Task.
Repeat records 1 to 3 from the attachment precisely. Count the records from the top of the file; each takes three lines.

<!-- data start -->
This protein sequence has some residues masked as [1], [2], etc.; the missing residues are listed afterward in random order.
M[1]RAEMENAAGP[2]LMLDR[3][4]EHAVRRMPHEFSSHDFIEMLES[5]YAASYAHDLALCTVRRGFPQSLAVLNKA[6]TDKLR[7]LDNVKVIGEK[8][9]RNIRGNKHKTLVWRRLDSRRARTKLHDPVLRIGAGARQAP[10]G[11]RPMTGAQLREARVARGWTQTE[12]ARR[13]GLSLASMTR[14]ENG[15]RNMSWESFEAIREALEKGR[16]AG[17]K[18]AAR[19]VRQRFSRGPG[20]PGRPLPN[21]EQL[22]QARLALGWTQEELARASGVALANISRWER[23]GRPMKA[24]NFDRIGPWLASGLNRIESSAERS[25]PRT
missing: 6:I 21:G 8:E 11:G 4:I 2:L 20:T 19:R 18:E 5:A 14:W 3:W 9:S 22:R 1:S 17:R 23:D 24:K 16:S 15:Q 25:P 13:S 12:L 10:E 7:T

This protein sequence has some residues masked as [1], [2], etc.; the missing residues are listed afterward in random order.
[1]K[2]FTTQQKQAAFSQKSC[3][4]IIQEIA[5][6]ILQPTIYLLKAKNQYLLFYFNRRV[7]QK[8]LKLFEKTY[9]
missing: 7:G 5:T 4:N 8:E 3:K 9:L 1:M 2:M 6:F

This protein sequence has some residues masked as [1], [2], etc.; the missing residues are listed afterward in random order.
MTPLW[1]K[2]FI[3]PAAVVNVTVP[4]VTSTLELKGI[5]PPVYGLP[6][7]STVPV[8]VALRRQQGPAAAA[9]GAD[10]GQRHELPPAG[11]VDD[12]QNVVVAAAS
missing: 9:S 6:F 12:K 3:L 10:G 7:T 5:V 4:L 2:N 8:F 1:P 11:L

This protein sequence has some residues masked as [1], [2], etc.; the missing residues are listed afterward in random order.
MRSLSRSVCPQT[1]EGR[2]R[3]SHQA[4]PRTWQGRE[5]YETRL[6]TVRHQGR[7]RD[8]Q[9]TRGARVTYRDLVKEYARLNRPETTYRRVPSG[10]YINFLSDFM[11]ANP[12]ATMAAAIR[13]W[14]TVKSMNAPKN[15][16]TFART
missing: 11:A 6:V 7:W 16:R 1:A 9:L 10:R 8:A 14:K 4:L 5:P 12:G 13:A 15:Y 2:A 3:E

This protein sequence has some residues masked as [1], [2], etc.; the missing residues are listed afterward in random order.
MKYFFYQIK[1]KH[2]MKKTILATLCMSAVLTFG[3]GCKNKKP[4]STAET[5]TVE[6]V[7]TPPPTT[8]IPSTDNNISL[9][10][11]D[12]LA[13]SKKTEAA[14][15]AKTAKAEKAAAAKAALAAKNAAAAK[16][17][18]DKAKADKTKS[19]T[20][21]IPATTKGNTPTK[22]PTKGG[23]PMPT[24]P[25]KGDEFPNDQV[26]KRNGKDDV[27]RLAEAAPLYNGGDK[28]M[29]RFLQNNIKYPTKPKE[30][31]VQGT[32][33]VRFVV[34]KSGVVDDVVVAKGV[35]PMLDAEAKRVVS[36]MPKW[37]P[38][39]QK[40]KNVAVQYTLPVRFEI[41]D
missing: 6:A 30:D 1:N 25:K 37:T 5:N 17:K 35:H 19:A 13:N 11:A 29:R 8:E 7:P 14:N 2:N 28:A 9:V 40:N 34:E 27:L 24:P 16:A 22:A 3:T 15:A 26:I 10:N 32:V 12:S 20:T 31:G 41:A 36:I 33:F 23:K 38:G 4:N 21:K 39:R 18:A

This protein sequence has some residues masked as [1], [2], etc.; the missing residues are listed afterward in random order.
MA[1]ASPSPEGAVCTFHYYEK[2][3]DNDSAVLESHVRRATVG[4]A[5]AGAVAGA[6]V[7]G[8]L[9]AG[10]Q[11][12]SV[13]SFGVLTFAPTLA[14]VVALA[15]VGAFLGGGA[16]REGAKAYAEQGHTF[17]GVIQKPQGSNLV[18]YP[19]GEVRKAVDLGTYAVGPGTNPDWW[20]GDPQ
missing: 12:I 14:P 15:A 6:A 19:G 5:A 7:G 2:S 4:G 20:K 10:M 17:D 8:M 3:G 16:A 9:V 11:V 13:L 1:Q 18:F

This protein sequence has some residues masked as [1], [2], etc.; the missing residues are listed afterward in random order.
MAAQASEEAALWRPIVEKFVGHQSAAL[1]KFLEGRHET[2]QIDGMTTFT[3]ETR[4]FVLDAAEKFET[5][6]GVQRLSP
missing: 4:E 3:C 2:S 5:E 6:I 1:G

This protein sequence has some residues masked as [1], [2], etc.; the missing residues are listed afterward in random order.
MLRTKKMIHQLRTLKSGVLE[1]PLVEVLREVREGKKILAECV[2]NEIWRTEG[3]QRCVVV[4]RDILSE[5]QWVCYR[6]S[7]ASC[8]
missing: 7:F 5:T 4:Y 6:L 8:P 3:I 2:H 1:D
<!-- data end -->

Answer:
This protein sequence has some residues masked as [1], [2], etc.; the missing residues are listed afterward in random order.
M[1]RAEMENAAGP[2]LMLDR[3][4]EHAVRRMPHEFSSHDFIEMLES[5]YAASYAHDLALCTVRRGFPQSLAVLNKA[6]TDKLR[7]LDNVKVIGEK[8][9]RNIRGNKHKTLVWRRLDSRRARTKLHDPVLRIGAGARQAP[10]G[11]RPMTGAQLREARVARGWTQTE[12]ARR[13]GLSLASMTR[14]ENG[15]RNMSWESFEAIREALEKGR[16]AG[17]K[18]AAR[19]VRQRFSRGPG[20]PGRPLPN[21]EQL[22]QARLALGWTQEELARASGVALANISRWER[23]GRPMKA[24]NFDRIGPWLASGLNRIESSAERS[25]PRT
missing: 6:I 21:G 8:E 11:G 4:I 2:L 20:T 19:R 18:E 5:A 14:W 3:W 9:S 22:R 1:S 17:R 23:D 24:K 16:S 15:Q 25:P 13:S 12:L 10:E 7:T

This protein sequence has some residues masked as [1], [2], etc.; the missing residues are listed afterward in random order.
[1]K[2]FTTQQKQAAFSQKSC[3][4]IIQEIA[5][6]ILQPTIYLLKAKNQYLLFYFNRRV[7]QK[8]LKLFEKTY[9]
missing: 7:G 5:T 4:N 8:E 3:K 9:L 1:M 2:M 6:F

This protein sequence has some residues masked as [1], [2], etc.; the missing residues are listed afterward in random order.
MTPLW[1]K[2]FI[3]PAAVVNVTVP[4]VTSTLELKGI[5]PPVYGLP[6][7]STVPV[8]VALRRQQGPAAAA[9]GAD[10]GQRHELPPAG[11]VDD[12]QNVVVAAAS
missing: 9:S 6:F 12:K 3:L 10:G 7:T 5:V 4:L 2:N 8:F 1:P 11:L